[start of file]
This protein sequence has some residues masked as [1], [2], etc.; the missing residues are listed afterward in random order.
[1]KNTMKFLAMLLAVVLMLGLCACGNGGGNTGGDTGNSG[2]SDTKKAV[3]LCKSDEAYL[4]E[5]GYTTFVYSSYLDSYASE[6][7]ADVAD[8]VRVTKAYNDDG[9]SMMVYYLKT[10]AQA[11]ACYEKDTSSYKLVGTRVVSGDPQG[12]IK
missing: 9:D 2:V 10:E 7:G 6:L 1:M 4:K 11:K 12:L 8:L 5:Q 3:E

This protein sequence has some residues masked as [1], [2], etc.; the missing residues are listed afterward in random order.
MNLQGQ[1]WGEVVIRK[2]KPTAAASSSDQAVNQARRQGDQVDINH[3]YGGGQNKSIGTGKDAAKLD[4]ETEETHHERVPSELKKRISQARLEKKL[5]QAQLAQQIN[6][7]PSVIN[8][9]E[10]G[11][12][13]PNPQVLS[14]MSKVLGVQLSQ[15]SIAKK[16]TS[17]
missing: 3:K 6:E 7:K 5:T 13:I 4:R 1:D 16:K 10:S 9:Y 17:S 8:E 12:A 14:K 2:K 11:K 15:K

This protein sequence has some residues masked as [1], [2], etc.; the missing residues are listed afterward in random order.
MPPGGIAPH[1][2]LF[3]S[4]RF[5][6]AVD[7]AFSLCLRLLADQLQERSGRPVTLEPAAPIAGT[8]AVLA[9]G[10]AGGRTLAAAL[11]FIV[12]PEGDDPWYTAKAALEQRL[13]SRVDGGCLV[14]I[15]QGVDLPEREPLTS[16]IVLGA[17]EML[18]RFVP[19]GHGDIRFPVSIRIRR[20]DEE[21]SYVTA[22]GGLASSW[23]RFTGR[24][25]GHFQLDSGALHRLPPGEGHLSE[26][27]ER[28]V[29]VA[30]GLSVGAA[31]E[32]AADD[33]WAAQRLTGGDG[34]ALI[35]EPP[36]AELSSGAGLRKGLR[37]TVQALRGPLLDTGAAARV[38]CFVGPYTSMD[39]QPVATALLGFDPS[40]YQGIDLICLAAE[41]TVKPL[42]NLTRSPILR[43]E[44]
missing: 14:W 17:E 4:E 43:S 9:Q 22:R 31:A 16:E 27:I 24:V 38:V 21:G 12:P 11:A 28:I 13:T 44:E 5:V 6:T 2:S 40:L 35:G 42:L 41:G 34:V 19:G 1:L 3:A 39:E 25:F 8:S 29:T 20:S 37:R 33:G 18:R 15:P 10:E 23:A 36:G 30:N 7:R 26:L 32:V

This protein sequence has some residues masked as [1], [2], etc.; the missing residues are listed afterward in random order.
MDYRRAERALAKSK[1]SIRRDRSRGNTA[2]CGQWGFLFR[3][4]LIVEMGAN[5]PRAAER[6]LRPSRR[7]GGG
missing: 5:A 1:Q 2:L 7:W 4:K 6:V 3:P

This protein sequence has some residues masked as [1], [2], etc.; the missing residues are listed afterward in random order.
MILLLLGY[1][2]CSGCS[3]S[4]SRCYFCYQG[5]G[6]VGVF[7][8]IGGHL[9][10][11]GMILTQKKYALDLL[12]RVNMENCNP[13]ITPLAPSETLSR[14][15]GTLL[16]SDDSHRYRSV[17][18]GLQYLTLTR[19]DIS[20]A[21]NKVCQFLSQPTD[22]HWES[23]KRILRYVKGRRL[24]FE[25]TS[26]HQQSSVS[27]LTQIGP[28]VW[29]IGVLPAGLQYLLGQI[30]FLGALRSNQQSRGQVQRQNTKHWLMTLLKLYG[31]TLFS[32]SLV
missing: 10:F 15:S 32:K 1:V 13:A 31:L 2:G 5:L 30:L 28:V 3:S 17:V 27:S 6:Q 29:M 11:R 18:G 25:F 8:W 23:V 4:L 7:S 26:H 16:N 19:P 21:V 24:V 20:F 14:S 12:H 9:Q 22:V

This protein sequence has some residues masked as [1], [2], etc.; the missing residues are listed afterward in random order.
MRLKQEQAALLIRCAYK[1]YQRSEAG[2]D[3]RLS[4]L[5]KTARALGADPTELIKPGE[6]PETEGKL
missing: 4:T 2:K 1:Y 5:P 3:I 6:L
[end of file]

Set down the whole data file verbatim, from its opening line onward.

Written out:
This protein sequence has some residues masked as [1], [2], etc.; the missing residues are listed afterward in random order.
[1]KNTMKFLAMLLAVVLMLGLCACGNGGGNTGGDTGNSG[2]SDTKKAV[3]LCKSDEAYL[4]E[5]GYTTFVYSSYLDSYASE[6][7]ADVAD[8]VRVTKAYNDDG[9]SMMVYYLKT[10]AQA[11]ACYEKDTSSYKLVGTRVVSGDPQG[12]IK
missing: 9:D 2:V 10:E 7:G 6:L 1:M 4:K 11:K 12:L 8:L 5:Q 3:E

This protein sequence has some residues masked as [1], [2], etc.; the missing residues are listed afterward in random order.
MNLQGQ[1]WGEVVIRK[2]KPTAAASSSDQAVNQARRQGDQVDINH[3]YGGGQNKSIGTGKDAAKLD[4]ETEETHHERVPSELKKRISQARLEKKL[5]QAQLAQQIN[6][7]PSVIN[8][9]E[10]G[11][12][13]PNPQVLS[14]MSKVLGVQLSQ[15]SIAKK[16]TS[17]
missing: 3:K 6:E 7:K 5:T 13:I 4:R 1:D 16:K 10:S 9:Y 17:S 8:E 12:A 14:K 2:K 11:K 15:K

This protein sequence has some residues masked as [1], [2], etc.; the missing residues are listed afterward in random order.
MPPGGIAPH[1][2]LF[3]S[4]RF[5][6]AVD[7]AFSLCLRLLADQLQERSGRPVTLEPAAPIAGT[8]AVLA[9]G[10]AGGRTLAAAL[11]FIV[12]PEGDDPWYTAKAALEQRL[13]SRVDGGCLV[14]I[15]QGVDLPEREPLTS[16]IVLGA[17]EML[18]RFVP[19]GHGDIRFPVSIRIRR[20]DEE[21]SYVTA[22]GGLASSW[23]RFTGR[24][25]GHFQLDSGALHRLPPGEGHLSE[26][27]ER[28]V[29]VA[30]GLSVGAA[31]E[32]AADD[33]WAAQRLTGGDG[34]ALI[35]EPP[36]AELSSGAGLRKGLR[37]TVQALRGPLLDTGAAARV[38]CFVGPYTSMD[39]QPVATALLGFDPS[40]YQGIDLICLAAE[41]TVKPL[42]NLTRSPILR[43]E[44]
missing: 14:W 17:E 4:E 43:S 9:Q 22:R 31:A 16:E 27:I 24:V 38:V 21:G 12:P 11:A 28:I 13:T 44:E 5:V 6:T 2:S 40:L 35:G 42:L 41:G 34:V 19:G 1:L 3:A 39:E 25:F 8:S 29:T 20:S 37:R 33:G 18:R 15:P 10:E 23:A 36:G 30:N 7:R 26:L 32:V

This protein sequence has some residues masked as [1], [2], etc.; the missing residues are listed afterward in random order.
MDYRRAERALAKSK[1]SIRRDRSRGNTA[2]CGQWGFLFR[3][4]LIVEMGAN[5]PRAAER[6]LRPSRR[7]GGG
missing: 5:A 1:Q 2:L 7:W 4:K 6:V 3:P

This protein sequence has some residues masked as [1], [2], etc.; the missing residues are listed afterward in random order.
MILLLLGY[1][2]CSGCS[3]S[4]SRCYFCYQG[5]G[6]VGVF[7][8]IGGHL[9][10][11]GMILTQKKYALDLL[12]RVNMENCNP[13]ITPLAPSETLSR[14][15]GTLL[16]SDDSHRYRSV[17][18]GLQYLTLTR[19]DIS[20]A[21]NKVCQFLSQPTD[22]HWES[23]KRILRYVKGRRL[24]FE[25]TS[26]HQQSSVS[27]LTQIGP[28]VW[29]IGVLPAGLQYLLGQI[30]FLGALRSNQQSRGQVQRQNTKHWLMTLLKLYG[31]TLFS[32]SLV
missing: 10:F 15:S 32:K 1:V 13:A 31:L 2:G 5:L 30:L 28:V 3:S 17:V 27:S 6:Q 29:M 11:R 18:G 25:F 8:W 23:V 4:L 7:S 26:H 16:N 19:P 21:V 24:V 20:F 14:S 12:H 9:Q 22:V

This protein sequence has some residues masked as [1], [2], etc.; the missing residues are listed afterward in random order.
MRLKQEQAALLIRCAYK[1]YQRSEAG[2]D[3]RLS[4]L[5]KTARALGADPTELIKPGE[6]PETEGKL
missing: 4:T 2:K 1:Y 5:P 3:I 6:L